Provide an outline of any specialist equipment, access to resources, travel or other requirements your will require during the project.

6. METHODOLOGY AND DATA ANALYSIS

Provide an outline of how you plan to undertake the project. You may consider describing a qualitative, quantitative, mixed methods or practice-led approach, how the data or information will be generated, how you expect to analyse the data and indicate any broad theoretical framework you may use in the project.

If your project may involve interacting with humans or animals, you may also choose to address potential ethical considerations or implications.

7. RESEARCH PLAN AND TIMELINE

Summarise the steps that will be required to undertake your research project. You might find it best to establish a set of action items, such as complete a literature review, apply for ethics approval, conduct experiments, analyse results, etc. and estimate how long each step will take to complete. You can use this to provide an approximate timeline of your project from beginning to end, within the confines of the maximum allowable time for your degree.

Your timeline can be based on a monthly or quarterly schedule and the exact dates for the completion of tasks are not required at this stage. Your aim is to demonstrate that the proposed project is feasible in the available candidature time.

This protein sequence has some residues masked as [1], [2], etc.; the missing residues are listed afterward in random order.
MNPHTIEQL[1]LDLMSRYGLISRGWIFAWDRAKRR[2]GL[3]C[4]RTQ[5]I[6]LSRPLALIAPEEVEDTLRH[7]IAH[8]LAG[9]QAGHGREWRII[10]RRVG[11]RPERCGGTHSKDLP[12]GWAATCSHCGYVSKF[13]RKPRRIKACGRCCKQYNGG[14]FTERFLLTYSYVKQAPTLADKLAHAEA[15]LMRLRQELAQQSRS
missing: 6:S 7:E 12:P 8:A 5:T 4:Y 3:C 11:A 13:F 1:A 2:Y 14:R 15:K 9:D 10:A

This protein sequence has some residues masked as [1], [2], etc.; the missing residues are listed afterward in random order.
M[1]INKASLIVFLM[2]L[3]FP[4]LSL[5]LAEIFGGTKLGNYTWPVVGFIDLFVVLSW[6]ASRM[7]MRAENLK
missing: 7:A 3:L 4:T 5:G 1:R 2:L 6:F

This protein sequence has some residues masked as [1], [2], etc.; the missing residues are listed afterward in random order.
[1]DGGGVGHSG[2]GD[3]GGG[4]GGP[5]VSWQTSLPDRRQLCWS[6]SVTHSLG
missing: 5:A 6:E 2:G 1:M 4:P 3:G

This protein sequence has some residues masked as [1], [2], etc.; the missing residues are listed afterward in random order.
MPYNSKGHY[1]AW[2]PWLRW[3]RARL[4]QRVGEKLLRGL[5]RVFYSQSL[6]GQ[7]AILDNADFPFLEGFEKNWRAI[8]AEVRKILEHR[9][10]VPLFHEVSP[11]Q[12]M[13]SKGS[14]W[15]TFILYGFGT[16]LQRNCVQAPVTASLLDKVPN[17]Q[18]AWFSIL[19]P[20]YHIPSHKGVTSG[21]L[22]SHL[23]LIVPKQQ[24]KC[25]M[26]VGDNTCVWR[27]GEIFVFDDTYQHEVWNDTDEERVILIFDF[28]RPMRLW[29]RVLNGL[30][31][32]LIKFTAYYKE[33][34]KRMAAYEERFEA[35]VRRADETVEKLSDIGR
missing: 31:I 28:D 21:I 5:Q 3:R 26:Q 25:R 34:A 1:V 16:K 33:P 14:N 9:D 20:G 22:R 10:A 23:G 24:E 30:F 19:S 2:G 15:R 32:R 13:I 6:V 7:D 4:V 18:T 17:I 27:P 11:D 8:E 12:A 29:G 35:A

8. RESOURCES

Provide an outline of any specialist equipment, access to facilities, travel for fieldwork or other resources that may be required to successfully undertake the project.

9. REFERENCES

You should include a list of all the references that have been used in the proposal.

What are some tips for writing a strong research proposal?

Your research proposal has a direct impact on the overall strength of your application to study a research degree. The following tips and advice may help you to strengthen the quality of your research proposal.

  • Clearly articulate your project title, research idea, research questions or problems to be addressed in your proposal. You should write succinctly and persuasively to engage your audience.
  • Ensure that you are able to clearly demonstrate a gap in the existing literature or the knowledge in your area of interest.
  • You should only approach potential supervisors when you have enough experience or have completed enough background research in your area of interest to have a robust discussion about a potential research project.
  • Use your research proposal to demonstrate that you have a clear understanding of your area of research interest, that you can indicate an understanding of the method(s) you will use, and that your approach will be suitable and appropriate to the discipline.
  • The scope of your project must be reasonable and achievable. There are limits to the size and complexity of the type of project that can be successfully completed during a research candidature. Your research proposal will be assessed for both intellectual contribution and significance, as well as the potential that it can be completed on-time.
  • Demonstrate that you have a passion for the topic. You must be enthusiastic about the area of research and be ready to commit to completing a challenging project within the available candidature time. You will need to be dedicated, focussed and prepared to work hard to achieve the aims and objectives of the project.